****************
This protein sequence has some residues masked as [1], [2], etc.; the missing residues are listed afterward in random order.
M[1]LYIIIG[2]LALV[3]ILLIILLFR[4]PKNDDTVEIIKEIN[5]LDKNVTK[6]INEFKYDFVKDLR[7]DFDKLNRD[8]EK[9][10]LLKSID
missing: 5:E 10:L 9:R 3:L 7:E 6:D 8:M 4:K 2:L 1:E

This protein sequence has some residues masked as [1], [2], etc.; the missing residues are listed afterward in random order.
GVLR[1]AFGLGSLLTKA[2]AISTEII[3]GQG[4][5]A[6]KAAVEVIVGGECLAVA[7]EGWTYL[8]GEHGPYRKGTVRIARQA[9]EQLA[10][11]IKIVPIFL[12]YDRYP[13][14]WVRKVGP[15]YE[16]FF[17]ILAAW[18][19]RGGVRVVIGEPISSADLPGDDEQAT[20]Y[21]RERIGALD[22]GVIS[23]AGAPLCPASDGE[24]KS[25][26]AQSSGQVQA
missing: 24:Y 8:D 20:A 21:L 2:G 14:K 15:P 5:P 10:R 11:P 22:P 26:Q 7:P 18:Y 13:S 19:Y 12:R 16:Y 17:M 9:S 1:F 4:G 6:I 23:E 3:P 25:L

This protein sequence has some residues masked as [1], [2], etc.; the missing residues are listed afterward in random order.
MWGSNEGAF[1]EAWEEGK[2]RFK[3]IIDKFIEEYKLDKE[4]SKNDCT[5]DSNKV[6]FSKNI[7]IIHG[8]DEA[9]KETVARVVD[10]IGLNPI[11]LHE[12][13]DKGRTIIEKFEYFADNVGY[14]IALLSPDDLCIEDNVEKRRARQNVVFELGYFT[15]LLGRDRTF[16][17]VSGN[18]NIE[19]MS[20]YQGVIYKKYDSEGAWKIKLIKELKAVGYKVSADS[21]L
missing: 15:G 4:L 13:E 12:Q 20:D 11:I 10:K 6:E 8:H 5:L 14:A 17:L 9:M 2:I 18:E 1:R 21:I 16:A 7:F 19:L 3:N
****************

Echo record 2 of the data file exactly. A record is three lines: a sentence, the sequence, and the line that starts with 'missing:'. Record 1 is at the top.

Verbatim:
This protein sequence has some residues masked as [1], [2], etc.; the missing residues are listed afterward in random order.
GVLR[1]AFGLGSLLTKA[2]AISTEII[3]GQG[4][5]A[6]KAAVEVIVGGECLAVA[7]EGWTYL[8]GEHGPYRKGTVRIARQA[9]EQLA[10][11]IKIVPIFL[12]YDRYP[13][14]WVRKVGP[15]YE[16]FF[17]ILAAW[18][19]RGGVRVVIGEPISSADLPGDDEQAT[20]Y[21]RERIGALD[22]GVIS[23]AGAPLCPASDGE[24]KS[25][26]AQSSGQVQA
missing: 24:Y 8:D 20:A 21:L 2:G 14:K 15:P 5:P 10:R 11:P 22:P 26:Q 7:P 18:Y 13:S 19:Y 12:R 16:Y 17:M 9:S 1:F 4:G 6:I 23:E 3:P 25:L